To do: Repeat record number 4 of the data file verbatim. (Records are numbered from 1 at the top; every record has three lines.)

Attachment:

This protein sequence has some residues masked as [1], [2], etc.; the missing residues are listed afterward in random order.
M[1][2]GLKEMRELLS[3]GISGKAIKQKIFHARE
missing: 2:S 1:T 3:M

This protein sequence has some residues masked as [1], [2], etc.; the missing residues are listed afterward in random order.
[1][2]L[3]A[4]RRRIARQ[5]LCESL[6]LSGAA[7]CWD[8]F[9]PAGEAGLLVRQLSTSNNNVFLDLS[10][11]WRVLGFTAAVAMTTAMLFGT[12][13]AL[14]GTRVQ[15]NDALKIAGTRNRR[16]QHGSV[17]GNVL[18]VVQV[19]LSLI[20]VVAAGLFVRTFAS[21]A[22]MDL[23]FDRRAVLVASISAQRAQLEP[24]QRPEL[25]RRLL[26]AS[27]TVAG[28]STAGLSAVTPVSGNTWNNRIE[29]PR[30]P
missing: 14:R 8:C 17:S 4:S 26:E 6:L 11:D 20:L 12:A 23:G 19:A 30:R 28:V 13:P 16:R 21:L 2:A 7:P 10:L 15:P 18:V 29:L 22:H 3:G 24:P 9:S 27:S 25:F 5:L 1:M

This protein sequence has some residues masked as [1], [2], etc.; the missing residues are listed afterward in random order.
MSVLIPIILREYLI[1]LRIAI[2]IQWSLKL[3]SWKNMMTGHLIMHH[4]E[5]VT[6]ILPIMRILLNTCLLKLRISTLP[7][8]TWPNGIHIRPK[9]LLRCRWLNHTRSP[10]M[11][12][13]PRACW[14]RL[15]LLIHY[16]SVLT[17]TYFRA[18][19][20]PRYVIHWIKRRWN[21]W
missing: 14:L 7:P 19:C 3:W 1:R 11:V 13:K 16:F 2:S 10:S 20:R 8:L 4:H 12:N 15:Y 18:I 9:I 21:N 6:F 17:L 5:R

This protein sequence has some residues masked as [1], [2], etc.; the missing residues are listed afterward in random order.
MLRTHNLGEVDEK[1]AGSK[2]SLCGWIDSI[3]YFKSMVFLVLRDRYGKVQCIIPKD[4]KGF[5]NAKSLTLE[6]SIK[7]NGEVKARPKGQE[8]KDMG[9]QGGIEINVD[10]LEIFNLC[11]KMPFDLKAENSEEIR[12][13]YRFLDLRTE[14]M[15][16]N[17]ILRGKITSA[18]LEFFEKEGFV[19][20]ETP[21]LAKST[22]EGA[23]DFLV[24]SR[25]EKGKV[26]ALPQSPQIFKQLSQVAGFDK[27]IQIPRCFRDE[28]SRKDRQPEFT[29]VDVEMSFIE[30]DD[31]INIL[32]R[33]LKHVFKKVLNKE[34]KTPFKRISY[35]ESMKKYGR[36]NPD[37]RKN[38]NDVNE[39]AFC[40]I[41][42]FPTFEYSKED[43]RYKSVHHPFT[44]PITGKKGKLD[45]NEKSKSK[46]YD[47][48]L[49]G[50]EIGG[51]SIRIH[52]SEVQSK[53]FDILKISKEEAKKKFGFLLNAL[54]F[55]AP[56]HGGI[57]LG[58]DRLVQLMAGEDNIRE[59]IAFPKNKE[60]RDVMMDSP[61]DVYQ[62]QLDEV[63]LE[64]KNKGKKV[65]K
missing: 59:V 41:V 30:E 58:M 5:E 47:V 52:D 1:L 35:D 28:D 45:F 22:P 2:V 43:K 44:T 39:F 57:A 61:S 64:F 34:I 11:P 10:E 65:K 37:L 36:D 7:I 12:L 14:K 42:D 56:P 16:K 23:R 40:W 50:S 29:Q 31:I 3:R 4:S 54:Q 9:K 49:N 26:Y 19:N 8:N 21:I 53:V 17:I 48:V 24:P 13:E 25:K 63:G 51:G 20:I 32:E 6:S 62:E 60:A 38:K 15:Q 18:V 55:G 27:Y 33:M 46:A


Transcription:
This protein sequence has some residues masked as [1], [2], etc.; the missing residues are listed afterward in random order.
MLRTHNLGEVDEK[1]AGSK[2]SLCGWIDSI[3]YFKSMVFLVLRDRYGKVQCIIPKD[4]KGF[5]NAKSLTLE[6]SIK[7]NGEVKARPKGQE[8]KDMG[9]QGGIEINVD[10]LEIFNLC[11]KMPFDLKAENSEEIR[12][13]YRFLDLRTE[14]M[15][16]N[17]ILRGKITSA[18]LEFFEKEGFV[19][20]ETP[21]LAKST[22]EGA[23]DFLV[24]SR[25]EKGKV[26]ALPQSPQIFKQLSQVAGFDK[27]IQIPRCFRDE[28]SRKDRQPEFT[29]VDVEMSFIE[30]DD[31]INIL[32]R[33]LKHVFKKVLNKE[34]KTPFKRISY[35]ESMKKYGR[36]NPD[37]RKN[38]NDVNE[39]AFC[40]I[41][42]FPTFEYSKED[43]RYKSVHHPFT[44]PITGKKGKLD[45]NEKSKSK[46]YD[47][48]L[49]G[50]EIGG[51]SIRIH[52]SEVQSK[53]FDILKISKEEAKKKFGFLLNAL[54]F[55]AP[56]HGGI[57]LG[58]DRLVQLMAGEDNIRE[59]IAFPKNKE[60]RDVMMDSP[61]DVYQ[62]QLDEV[63]LE[64]KNKGKKV[65]K
missing: 59:V 41:V 30:E 58:M 5:E 47:V 52:D 1:L 35:D 28:D 45:F 22:P 2:V 43:K 44:T 39:F 57:A 61:S 64:F 34:I 11:P 10:E 65:K 37:L 36:D 7:I 12:L 14:K 42:D 56:P 16:K 23:R 40:W 50:S 29:Q 31:I 3:R 4:S 54:Q 9:K 49:N 26:Y 19:N 8:N 21:I 53:V 17:I 48:V 24:P 13:E 25:K 63:G 51:G 20:I 32:E 6:S 62:E 60:A 38:K 15:Q 18:V 55:G 27:Y 33:M 46:A